On 11 April 1867, within a Proceedings of the Zoological Society of London paper, eminent British zoologist Dr John Edward Gray formally described and named several new species of felid, based upon specimens in the collection of the British Museum. One of these new species was Felis pardinoides, whose type specimen was the preserved skin and skull of a juvenile individual that had been received by the British Museum from the Zoological Society’s own museum. According to its provenance label, it had been obtained in India by a Captain Innes. A small spotted cat, its head and body length was 19 inches, and its tail length was 9 inches.

This present ShukerNature blog article’s principal personae dramatis – from left to right: John Edward Gray, Daniel G. Elliot, Edward Blyth, Philip L. Sclater (public domain)

Everything seemed perfectly straightforward and unremarkable concerning F. pardinoides – until 20 February 1872, that is, when the following revealing response to Gray’s description, penned by fellow zoologist and cat specialist Daniel G. Elliot, was received by the PZSL and duly published:
In the ‘Proceedings’ of this Society for 1867, p. 400, Dr. Gray has described a Cat as Felis pardinoides, giving as its habitat India. The typical [i.e. type] specimen is evidently not an adult animal; and from its resemblance to F. geoffroyi [Geoffroy’s cat, nowadays known scientifically as Leopardus geoffroyi], I felt certain, while examining it, that its habitat was not correctly given. During my late visit to Leyden I found another specimen of a Cat, almost precisely similar to Dr. Gray’s type, marked as F. geoffroyi, and stated to have been brought from Patagonia, the native country of that species. This Leyden specimen (which is also that of a young animal) by the kindness of Prof. Schlegel I have been enabled to remove to London, and thus to identify with the so-called F. pardinoides. The young F. geoffroyi appears to differ from the adult in the larger size and somewhat different arrangement of the spots, those upon the sides, shoulder, and rump being, as Dr. Gray describes them, “varied with grey hairs in the centre, making them appear somewhat as if they were formed of a ring of smaller black spots.” But the general colours of the animal, with its lengthened annulated tail, is precisely that of typical F. geoffroyi.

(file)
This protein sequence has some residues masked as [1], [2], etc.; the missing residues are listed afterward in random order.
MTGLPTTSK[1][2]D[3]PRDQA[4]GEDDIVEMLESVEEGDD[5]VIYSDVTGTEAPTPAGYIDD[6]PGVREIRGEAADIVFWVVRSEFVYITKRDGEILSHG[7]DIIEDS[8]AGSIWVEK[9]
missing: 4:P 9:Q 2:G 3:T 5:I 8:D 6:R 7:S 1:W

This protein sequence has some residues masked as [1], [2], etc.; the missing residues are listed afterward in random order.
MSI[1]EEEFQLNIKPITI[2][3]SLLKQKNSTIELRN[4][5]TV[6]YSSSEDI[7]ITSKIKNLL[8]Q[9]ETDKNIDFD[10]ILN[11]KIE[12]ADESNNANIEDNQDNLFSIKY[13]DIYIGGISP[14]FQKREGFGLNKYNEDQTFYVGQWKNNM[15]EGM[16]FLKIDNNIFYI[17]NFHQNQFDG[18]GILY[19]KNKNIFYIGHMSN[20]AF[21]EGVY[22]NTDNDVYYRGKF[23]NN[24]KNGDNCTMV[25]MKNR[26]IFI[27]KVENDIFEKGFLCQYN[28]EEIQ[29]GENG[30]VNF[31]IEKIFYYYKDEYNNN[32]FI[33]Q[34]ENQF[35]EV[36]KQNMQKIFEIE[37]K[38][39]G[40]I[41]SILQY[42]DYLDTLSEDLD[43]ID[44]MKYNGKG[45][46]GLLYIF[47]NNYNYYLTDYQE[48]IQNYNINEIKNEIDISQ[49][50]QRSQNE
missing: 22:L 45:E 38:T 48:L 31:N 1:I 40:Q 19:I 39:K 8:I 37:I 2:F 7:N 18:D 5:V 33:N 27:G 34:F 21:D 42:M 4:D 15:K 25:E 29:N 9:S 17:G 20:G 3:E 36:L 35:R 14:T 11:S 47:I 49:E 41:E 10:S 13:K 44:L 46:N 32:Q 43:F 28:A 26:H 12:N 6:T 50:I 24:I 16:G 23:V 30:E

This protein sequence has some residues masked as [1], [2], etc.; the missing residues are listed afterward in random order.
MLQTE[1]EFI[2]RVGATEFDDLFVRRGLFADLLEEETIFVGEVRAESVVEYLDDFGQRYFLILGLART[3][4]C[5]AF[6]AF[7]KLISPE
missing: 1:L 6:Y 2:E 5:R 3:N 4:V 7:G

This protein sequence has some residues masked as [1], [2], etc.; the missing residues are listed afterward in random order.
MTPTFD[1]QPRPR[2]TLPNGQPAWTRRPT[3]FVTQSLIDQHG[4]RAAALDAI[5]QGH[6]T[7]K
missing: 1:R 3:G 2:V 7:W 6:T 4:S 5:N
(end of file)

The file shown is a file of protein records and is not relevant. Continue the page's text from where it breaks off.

Suddenly, India‘s F. pardinoides had seemingly metamorphosed into the already-described F. geoffroyi from Patagonia – in South America! Gray, however, did not agree with Elliot’s conclusion; and in a concise response published in the Annals and Magazine of Natural History for 1874, he sought to distinguish various morphological and cranial differences between his species and Geoffroy’s cat.
Geoffroy’s cat (© Daf-de/Wikipedia – CC BY 2.5 licence)
Clearly, Elliot’s radical re-identification would only be conclusively accepted if a more mature F. geoffroyi specimen that was visibly conspecific with the lone F. pardinoides example were to be found and documented accordingly. Shortly after Gray’s response was published, however, this is precisely what happened, and by none other than Gray himself, as he revealed in a second response published within a later issue of the very same journal for 1874:
The Bogotá Cat (Felis pardinoides, Gray).